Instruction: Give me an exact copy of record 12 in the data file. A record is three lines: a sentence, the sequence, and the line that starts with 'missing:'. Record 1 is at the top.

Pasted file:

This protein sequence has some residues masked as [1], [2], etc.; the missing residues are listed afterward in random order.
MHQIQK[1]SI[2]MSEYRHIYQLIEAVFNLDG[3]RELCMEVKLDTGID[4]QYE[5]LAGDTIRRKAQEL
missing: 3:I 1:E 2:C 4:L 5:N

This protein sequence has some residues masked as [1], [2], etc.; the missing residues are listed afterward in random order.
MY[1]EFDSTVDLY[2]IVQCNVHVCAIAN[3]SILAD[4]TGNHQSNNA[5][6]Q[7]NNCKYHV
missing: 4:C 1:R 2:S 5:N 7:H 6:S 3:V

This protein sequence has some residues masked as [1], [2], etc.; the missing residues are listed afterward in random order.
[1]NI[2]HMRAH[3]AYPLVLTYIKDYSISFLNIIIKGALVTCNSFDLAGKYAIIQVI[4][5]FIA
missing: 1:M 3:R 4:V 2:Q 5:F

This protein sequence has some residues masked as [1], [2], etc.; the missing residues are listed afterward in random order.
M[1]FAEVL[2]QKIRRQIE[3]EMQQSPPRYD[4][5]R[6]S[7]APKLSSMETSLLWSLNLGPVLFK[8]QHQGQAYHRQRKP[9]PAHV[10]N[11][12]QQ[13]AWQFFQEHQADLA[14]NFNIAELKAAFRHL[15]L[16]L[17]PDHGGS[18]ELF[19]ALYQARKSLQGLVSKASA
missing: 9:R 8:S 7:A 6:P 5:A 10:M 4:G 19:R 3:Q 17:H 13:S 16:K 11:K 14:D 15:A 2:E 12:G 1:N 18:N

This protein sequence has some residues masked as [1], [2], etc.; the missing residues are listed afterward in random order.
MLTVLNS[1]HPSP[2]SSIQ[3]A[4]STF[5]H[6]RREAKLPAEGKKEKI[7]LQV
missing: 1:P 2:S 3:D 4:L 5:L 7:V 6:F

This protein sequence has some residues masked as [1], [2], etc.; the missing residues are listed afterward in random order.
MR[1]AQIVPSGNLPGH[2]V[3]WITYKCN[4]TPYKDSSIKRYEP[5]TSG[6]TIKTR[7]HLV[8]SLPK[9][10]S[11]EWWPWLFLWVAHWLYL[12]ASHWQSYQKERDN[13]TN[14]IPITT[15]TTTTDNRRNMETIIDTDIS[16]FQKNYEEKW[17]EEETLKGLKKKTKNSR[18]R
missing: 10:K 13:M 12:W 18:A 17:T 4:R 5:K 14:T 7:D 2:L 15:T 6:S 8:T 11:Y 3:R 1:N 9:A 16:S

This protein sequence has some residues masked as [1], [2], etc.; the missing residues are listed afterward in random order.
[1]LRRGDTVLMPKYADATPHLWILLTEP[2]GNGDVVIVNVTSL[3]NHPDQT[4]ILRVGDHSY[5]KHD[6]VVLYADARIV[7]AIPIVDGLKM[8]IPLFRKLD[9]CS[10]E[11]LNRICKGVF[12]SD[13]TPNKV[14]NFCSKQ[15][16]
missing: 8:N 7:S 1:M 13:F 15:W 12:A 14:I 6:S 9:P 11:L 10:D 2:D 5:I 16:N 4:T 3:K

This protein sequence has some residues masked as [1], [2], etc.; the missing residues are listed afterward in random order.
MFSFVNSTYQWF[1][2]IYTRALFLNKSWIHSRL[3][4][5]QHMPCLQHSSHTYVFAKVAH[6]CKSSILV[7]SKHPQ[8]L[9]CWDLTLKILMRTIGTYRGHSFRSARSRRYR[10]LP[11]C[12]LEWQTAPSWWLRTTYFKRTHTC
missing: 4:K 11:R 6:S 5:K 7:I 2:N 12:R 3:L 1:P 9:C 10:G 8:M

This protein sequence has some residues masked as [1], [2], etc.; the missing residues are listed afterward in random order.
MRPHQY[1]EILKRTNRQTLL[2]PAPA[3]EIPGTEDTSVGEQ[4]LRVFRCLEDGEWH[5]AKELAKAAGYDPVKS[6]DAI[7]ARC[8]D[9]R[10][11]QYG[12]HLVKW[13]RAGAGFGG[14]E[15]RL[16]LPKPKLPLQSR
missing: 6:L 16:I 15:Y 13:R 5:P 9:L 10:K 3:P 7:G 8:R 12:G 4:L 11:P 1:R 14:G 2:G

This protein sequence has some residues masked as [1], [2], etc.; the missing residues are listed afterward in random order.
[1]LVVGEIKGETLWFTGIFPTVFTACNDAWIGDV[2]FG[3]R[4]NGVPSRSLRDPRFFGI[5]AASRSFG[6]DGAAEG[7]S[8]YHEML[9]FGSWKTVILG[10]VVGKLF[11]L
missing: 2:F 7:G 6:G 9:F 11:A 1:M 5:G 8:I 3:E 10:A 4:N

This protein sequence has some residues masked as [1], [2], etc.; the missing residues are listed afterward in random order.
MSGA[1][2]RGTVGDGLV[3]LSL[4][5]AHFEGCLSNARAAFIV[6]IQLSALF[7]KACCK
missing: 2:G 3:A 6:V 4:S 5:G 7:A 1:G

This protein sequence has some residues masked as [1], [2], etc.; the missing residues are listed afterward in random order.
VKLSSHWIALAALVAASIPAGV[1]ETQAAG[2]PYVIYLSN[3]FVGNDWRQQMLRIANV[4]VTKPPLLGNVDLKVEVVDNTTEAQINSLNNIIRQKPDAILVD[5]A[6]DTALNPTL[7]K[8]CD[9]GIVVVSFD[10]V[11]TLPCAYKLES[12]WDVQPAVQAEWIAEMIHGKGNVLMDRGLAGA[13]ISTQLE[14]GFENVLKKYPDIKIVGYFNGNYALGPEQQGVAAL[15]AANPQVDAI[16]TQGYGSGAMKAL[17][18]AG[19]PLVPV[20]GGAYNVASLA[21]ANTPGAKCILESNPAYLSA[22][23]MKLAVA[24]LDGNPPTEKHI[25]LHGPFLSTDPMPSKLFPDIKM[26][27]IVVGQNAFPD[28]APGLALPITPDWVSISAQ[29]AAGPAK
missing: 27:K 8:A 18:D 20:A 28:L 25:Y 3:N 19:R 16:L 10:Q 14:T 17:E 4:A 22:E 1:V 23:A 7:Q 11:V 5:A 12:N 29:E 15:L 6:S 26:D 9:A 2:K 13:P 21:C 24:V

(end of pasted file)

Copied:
This protein sequence has some residues masked as [1], [2], etc.; the missing residues are listed afterward in random order.
VKLSSHWIALAALVAASIPAGV[1]ETQAAG[2]PYVIYLSN[3]FVGNDWRQQMLRIANV[4]VTKPPLLGNVDLKVEVVDNTTEAQINSLNNIIRQKPDAILVD[5]A[6]DTALNPTL[7]K[8]CD[9]GIVVVSFD[10]V[11]TLPCAYKLES[12]WDVQPAVQAEWIAEMIHGKGNVLMDRGLAGA[13]ISTQLE[14]GFENVLKKYPDIKIVGYFNGNYALGPEQQGVAAL[15]AANPQVDAI[16]TQGYGSGAMKAL[17][18]AG[19]PLVPV[20]GGAYNVASLA[21]ANTPGAKCILESNPAYLSA[22][23]MKLAVA[24]LDGNPPTEKHI[25]LHGPFLSTDPMPSKLFPDIKM[26][27]IVVGQNAFPD[28]APGLALPITPDWVSISAQ[29]AAGPAK
missing: 27:K 8:A 18:D 20:A 28:L 25:Y 3:N 19:R 16:L 10:Q 14:T 17:E 4:A 22:E 1:V 23:A 7:Q 11:V 5:A 12:N 29:E 15:L 6:S 26:D 9:A 2:K 13:P 21:C 24:V